Council briefed on theatre operations

Galen Olstead, director of the Key City Theatre, gave council an update and overview of activities over the past year.

Key City Theatre managing director Galen Olstead.

Key City Theatre managing director Galen Olstead.

Things seem to be proceeding apace at the Key City Theatre.

Galen Olstead, managing director of the Key City Theatre, was at Monday’s city meeting to give council an update and overview of activities over the past year.

Olstead gave a brief snapshot of the workings of the Key City.

“We have three full-time staff — myself, a marketing director and a technical director,” Olstead said. “We bring in event crew as needed, so the sound operators and the stage hands.”

Olstead said they are then supported by one part-time box office associate and one contract bookkeeper.

“So it’s a pretty small staff,” he said. “Especially when we see the level of activity that is coming through the facility.”

Olstead said they are also supported by a volunteer core of 85 registered volunteers, who contributed the combined service hours of 3,835 in 2013.

The facility sees 171 total days booked.

“This past year was actually a somewhat slower year than past years, and looking ahead to next year, we’ll probably see about a 30 per cent increase on this activity,” he said. “The biggest portion is from not-for-profit community rentals from the local community.”

Then another 20 per cent of the usage is from the school district, 10 per cent is commercial rentals and seven per cent is taken up by the Key City Theatre’s own activity.

He said there is quite a range of revenues, from free events all the way up to a ceiling of around $40,000 for revenues from ticket sales.

“The revenues that we see get distributed back to artist fees, technicians, theatre staff, advertisers, promoters and the presenting organizations,” he said.

There were 61 total ticketed events in the past year, with 19,296 tickets sold. That generated $513,611.

He said in terms of geographic attendance, the largest portion is from Cranbrook itself, followed by Kimberley, and then the smaller communities in the East Kootenay.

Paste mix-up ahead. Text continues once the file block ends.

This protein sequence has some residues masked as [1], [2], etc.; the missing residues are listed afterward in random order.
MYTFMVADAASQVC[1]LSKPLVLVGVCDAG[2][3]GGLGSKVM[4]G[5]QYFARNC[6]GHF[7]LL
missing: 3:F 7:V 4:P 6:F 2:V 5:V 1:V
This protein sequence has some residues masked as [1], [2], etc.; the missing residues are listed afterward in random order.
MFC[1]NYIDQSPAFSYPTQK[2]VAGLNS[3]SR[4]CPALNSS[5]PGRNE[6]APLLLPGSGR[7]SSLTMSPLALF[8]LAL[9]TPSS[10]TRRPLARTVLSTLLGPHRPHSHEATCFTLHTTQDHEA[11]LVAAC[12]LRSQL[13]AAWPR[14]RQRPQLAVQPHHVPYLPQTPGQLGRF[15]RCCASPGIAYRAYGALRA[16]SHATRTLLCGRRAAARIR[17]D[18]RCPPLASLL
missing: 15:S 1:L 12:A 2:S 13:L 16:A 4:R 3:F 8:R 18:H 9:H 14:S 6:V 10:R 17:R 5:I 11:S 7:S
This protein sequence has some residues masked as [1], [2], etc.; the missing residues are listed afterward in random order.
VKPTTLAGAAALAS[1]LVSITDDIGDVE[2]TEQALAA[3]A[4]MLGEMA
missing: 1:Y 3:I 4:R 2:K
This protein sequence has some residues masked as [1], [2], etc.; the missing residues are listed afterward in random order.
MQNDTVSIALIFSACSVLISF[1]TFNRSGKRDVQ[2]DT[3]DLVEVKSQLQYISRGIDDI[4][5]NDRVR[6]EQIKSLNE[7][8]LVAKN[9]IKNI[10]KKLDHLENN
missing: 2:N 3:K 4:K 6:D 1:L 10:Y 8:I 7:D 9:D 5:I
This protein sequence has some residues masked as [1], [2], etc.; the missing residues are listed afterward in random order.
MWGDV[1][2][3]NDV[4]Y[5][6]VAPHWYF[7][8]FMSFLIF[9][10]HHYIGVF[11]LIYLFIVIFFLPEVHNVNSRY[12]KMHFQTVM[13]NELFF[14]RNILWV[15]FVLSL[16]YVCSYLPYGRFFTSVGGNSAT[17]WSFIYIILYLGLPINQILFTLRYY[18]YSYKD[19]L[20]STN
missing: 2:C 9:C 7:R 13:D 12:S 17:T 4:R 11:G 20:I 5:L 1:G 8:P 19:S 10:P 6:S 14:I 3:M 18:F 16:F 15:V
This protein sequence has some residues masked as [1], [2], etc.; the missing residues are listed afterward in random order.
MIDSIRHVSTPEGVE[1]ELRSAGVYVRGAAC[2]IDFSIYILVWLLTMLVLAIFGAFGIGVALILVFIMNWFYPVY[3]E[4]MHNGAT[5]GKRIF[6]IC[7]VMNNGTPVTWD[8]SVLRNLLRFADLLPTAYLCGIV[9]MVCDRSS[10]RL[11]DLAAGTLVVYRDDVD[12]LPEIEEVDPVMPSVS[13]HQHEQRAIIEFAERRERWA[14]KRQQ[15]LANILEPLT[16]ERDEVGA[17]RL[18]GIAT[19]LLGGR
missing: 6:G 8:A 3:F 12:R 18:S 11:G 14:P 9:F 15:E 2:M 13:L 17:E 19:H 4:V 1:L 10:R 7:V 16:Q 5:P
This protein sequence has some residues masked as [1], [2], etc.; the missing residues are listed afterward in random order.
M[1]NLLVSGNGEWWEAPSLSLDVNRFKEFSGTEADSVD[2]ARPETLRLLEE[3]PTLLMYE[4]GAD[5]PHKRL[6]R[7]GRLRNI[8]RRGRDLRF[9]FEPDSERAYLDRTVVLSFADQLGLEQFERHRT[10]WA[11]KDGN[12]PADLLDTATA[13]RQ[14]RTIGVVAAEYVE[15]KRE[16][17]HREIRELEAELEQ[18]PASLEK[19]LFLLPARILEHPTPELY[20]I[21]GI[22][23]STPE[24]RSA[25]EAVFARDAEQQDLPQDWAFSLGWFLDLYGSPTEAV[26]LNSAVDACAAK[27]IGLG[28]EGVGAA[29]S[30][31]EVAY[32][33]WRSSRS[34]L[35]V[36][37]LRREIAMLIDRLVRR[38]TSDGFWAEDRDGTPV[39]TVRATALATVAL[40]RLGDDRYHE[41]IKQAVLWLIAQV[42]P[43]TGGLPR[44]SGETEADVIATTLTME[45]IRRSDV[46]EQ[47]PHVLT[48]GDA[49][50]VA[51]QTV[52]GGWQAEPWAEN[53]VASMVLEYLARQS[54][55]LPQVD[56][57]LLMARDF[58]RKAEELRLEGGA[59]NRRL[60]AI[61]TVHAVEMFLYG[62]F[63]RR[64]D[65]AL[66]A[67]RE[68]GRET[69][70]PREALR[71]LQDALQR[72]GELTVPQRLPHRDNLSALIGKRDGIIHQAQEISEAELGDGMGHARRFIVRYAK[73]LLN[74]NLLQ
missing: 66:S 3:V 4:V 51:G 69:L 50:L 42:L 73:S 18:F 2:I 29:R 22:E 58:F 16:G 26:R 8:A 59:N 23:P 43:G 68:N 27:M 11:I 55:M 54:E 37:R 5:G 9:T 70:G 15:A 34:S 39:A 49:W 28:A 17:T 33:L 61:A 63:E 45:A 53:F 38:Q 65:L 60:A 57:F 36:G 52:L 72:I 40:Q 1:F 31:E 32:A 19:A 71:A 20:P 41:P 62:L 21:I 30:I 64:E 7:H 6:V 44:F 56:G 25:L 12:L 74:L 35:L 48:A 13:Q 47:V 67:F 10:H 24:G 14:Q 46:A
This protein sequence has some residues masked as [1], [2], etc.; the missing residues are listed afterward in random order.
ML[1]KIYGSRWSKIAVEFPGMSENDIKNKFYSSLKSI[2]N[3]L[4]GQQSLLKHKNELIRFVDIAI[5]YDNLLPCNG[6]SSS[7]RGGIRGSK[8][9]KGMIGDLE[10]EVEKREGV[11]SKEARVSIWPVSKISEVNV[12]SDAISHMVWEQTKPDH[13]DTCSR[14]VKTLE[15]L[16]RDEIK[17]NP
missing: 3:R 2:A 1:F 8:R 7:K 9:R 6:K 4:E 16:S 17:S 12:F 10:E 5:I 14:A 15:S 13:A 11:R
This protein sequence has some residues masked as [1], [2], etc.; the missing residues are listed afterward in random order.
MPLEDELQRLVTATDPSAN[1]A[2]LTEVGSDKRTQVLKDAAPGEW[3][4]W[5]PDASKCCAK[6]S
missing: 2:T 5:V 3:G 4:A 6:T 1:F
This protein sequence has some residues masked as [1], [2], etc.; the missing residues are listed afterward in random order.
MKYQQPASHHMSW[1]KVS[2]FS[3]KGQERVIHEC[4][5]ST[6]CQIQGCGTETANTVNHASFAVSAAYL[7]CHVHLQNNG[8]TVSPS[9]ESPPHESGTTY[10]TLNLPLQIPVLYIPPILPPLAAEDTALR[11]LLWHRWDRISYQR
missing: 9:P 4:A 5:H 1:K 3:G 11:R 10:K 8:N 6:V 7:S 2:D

Olstead said, when he was getting settled in the spring, since he was new to the area, he wanted to get an idea of the kind of impact the theatre has in the community.

He found there were a few main categories. The first was accessing big city arts and entertainment. The second was connecting to family and friends. The third was developing lifelong experience for youth. The fourth was civic pride.

The Key City Theatre is also having good success with its new twice a year magazine. He said with that, they are also planning expanded programming for next year, based on success they have been having in the past few years developing specific audiences.

“In this next year we’re going to be seeing some equipment upgrades and some facility upgrades,” he said. “We just received a $75,000 grant from Columbia Basin Trust, which will be hopefully paired with federal grant matching those funds to do some major equipment upgrades for the facility.”

Olstead said they are also in the process of putting together plans for the rebuild of the Key City Theatre itself.

Mayor Lee Pratt commented that the Key City Theatre’s new programs look very professionally done.

“I think when people see something like that, it would help in the ticket sales too,” Pratt said.

Coun. Danielle Cardozo thanked Olstead for the work he and the team have been doing.

“I think we have seen some amazing things since you’ve come onboard and you have a great team that you work with,” Cardozo said.

Coun. Tom Shypitka acknowledged the Key City Theatre’s importance to Cranbrook.

“It’s a huge part of our community lifestyle… and inspirational to the youth, it’s priceless almost,” Shypitka said.

“I don’t think I could really imagine Cranbrook not having a Key City Theatre.”

Coun. Norma Blissett said it is a jewel in the community.

“You can go in in the last minute and get a ticket and there is no bad seat in the house, and I appreciate that,” Blissett said. “Also the quality of shows that we’ve had are phenomenal. I’ve lived in larger centres, but to have access to the level of entertainment that you bring in is really wonderful to the community.”

Coun. Isaac Hockley also weighed in.

“We are the entertainment capital of the Kootenays, and it’s not because of the Western Financial Place, it’s because of the Key City Theatre,” Hockley said. “Obviously with help from the Western Financial place, but yeah, you guys are doing an amazing job. We’re excited to see where it is going.”

Coun. Wesly Graham was not in attendance.

 

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